A few months ago I wrote a piece highlighting the different rates of ADHD diagnosis in Australia compared to those in France. It appeared that ADHD could be something of an “Aussie thing.”
Last weekend, I read an article in the Sydney Morning Herald that highlighted the risks associated with ADHD medication, and rates at which medicating has increased.
The headline was particularly provocative. Zombie Kids, Why More Children are on ADHD drugs.
Obviously it was deliberately provocative in order to get you to read. But I’m concerned that this is unfair on those kids.
The words zombie and drugs are particularly harsh. If the headline had simply read Why More Children are on ADHD Medication I think it would have been fairer.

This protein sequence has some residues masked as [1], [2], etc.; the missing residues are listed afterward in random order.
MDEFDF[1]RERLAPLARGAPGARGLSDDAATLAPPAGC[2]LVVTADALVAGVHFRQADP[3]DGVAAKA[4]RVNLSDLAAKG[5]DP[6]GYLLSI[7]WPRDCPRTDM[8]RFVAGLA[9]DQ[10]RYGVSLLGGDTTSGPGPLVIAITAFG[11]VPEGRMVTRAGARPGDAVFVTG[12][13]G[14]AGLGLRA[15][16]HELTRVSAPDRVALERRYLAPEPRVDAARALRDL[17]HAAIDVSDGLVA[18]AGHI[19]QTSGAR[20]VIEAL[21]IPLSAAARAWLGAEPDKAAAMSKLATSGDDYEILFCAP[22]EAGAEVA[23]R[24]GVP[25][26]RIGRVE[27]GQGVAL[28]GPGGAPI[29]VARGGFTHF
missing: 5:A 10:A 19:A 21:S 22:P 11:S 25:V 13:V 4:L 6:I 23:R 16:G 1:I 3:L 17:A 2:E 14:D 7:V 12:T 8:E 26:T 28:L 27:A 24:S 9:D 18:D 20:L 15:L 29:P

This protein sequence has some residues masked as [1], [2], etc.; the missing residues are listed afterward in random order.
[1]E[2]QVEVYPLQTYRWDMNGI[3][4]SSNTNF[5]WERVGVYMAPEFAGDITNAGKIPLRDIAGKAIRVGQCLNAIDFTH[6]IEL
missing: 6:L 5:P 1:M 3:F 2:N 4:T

Regardless of where you stand on the ADHD and medication debate, we should never stigmatise the kids.
The SMH article, despite its poor headline, does ask a pertinent question.
“Do you place greater emphasis on social and cultural issues that may be underlying the rise in ADHD – children being forced to spend more time sitting in school, a greater proportion living under the poverty line, parental demands – or focus on the potential biological factors that medication might treat?”
Author: Dan Haesler, he is a teacher, consultant, and speaker at the Mental Health & Wellbeing of Young People seminars. He is the co-developer of Happy Schools and blogs at http://danhaesler.com/ and tweets at @danhaesler